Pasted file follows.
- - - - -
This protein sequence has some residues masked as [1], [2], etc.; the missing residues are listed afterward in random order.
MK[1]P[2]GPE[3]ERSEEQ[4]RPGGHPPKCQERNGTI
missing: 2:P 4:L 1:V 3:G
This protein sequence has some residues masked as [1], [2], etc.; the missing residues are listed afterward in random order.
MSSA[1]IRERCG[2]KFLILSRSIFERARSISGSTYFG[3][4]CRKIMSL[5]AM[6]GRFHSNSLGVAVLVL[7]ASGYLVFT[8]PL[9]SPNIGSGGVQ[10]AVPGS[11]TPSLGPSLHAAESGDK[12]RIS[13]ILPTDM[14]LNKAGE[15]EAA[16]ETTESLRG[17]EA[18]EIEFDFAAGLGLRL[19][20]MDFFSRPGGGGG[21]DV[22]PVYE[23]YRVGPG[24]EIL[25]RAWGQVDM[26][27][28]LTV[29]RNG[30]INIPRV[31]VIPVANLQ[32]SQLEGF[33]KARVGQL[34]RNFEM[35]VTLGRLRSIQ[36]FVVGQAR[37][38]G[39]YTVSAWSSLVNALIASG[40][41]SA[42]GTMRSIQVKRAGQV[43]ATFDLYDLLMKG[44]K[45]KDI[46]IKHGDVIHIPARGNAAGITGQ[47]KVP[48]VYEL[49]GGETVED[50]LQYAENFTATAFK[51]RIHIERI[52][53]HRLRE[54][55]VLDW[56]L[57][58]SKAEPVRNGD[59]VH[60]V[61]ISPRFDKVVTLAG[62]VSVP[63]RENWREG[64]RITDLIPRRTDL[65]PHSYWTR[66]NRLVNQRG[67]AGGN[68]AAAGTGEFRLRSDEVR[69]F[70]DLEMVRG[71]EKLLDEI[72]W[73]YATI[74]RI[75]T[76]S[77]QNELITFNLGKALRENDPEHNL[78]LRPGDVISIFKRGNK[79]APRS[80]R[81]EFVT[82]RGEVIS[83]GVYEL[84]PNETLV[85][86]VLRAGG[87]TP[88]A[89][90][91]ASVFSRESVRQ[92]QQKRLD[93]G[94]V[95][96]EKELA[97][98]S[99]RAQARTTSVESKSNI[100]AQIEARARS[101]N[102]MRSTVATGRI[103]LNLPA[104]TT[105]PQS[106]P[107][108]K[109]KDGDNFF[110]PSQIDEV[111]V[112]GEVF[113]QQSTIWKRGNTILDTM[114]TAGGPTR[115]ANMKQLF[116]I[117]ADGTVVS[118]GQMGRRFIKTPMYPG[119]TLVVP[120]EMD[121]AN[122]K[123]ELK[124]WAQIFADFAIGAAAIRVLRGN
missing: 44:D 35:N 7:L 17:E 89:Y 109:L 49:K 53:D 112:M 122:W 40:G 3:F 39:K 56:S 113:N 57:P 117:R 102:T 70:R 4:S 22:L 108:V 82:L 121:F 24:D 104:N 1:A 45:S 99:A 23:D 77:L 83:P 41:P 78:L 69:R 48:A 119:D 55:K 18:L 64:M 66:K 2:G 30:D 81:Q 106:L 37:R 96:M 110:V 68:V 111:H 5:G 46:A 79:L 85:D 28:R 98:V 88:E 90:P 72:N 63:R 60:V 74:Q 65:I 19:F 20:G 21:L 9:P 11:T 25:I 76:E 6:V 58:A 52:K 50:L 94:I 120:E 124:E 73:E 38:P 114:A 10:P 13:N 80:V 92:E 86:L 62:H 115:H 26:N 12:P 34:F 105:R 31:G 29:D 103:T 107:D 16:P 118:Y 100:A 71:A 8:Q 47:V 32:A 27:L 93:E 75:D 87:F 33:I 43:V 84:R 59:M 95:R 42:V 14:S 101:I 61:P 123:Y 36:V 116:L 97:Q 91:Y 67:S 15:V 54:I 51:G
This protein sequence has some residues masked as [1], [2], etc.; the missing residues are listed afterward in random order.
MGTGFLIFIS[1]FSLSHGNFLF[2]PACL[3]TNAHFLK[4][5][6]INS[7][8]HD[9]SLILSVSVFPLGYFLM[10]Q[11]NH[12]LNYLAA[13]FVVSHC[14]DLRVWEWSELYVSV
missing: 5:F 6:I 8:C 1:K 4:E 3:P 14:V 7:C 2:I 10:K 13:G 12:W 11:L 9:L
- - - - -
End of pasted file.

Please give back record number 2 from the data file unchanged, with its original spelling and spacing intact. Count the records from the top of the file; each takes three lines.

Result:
This protein sequence has some residues masked as [1], [2], etc.; the missing residues are listed afterward in random order.
MSSA[1]IRERCG[2]KFLILSRSIFERARSISGSTYFG[3][4]CRKIMSL[5]AM[6]GRFHSNSLGVAVLVL[7]ASGYLVFT[8]PL[9]SPNIGSGGVQ[10]AVPGS[11]TPSLGPSLHAAESGDK[12]RIS[13]ILPTDM[14]LNKAGE[15]EAA[16]ETTESLRG[17]EA[18]EIEFDFAAGLGLRL[19][20]MDFFSRPGGGGG[21]DV[22]PVYE[23]YRVGPG[24]EIL[25]RAWGQVDM[26][27][28]LTV[29]RNG[30]INIPRV[31]VIPVANLQ[32]SQLEGF[33]KARVGQL[34]RNFEM[35]VTLGRLRSIQ[36]FVVGQAR[37][38]G[39]YTVSAWSSLVNALIASG[40][41]SA[42]GTMRSIQVKRAGQV[43]ATFDLYDLLMKG[44]K[45]KDI[46]IKHGDVIHIPARGNAAGITGQ[47]KVP[48]VYEL[49]GGETVED[50]LQYAENFTATAFK[51]RIHIERI[52][53]HRLRE[54][55]VLDW[56]L[57][58]SKAEPVRNGD[59]VH[60]V[61]ISPRFDKVVTLAG[62]VSVP[63]RENWREG[64]RITDLIPRRTDL[65]PHSYWTR[66]NRLVNQRG[67]AGGN[68]AAAGTGEFRLRSDEVR[69]F[70]DLEMVRG[71]EKLLDEI[72]W[73]YATI[74]RI[75]T[76]S[77]QNELITFNLGKALRENDPEHNL[78]LRPGDVISIFKRGNK[79]APRS[80]R[81]EFVT[82]RGEVIS[83]GVYEL[84]PNETLV[85][86]VLRAGG[87]TP[88]A[89][90][91]ASVFSRESVRQ[92]QQKRLD[93]G[94]V[95][96]EKELA[97][98]S[99]RAQARTTSVESKSNI[100]AQIEARARS[101]N[102]MRSTVATGRI[103]LNLPA[104]TT[105]PQS[106]P[107][108]K[109]KDGDNFF[110]PSQIDEV[111]V[112]GEVF[113]QQSTIWKRGNTILDTM[114]TAGGPTR[115]ANMKQLF[116]I[117]ADGTVVS[118]GQMGRRFIKTPMYPG[119]TLVVP[120]EMD[121]AN[122]K[123]ELK[124]WAQIFADFAIGAAAIRVLRGN
missing: 44:D 35:N 7:L 17:E 89:Y 109:L 49:K 53:D 112:M 122:W 40:G 3:F 39:K 56:S 113:N 57:P 117:R 102:T 70:R 4:S 22:L 108:V 82:L 121:F 24:D 104:N 1:A 45:S 99:A 23:D 77:L 83:P 41:P 78:L 69:R 48:A 119:D 55:K 18:L 64:M 66:K 2:G 30:D 81:Q 106:L 37:R 96:M 110:V 68:V 111:H 5:G 46:A 79:L 85:D 28:R 98:V 88:E 90:P 72:N 63:R 60:V 74:Q 65:I 19:F 20:G 21:L 9:P 11:T 25:I 76:E 6:V 58:A 52:K 50:L 94:I 120:E 124:E 73:E 38:P 114:A 10:P 13:N 80:V 92:E 86:L 62:H 115:H 26:N 12:P 34:F 105:R 31:G 29:D 103:T 107:D 16:P 118:Y 100:A 71:A 8:Q 47:V 32:A 27:L 93:E 75:D 87:F 33:I 43:V 84:R 59:M 95:R 42:V 14:S 101:I 61:P 123:Y 36:V 116:L 97:Q 91:Y 67:S 15:V 54:I 51:G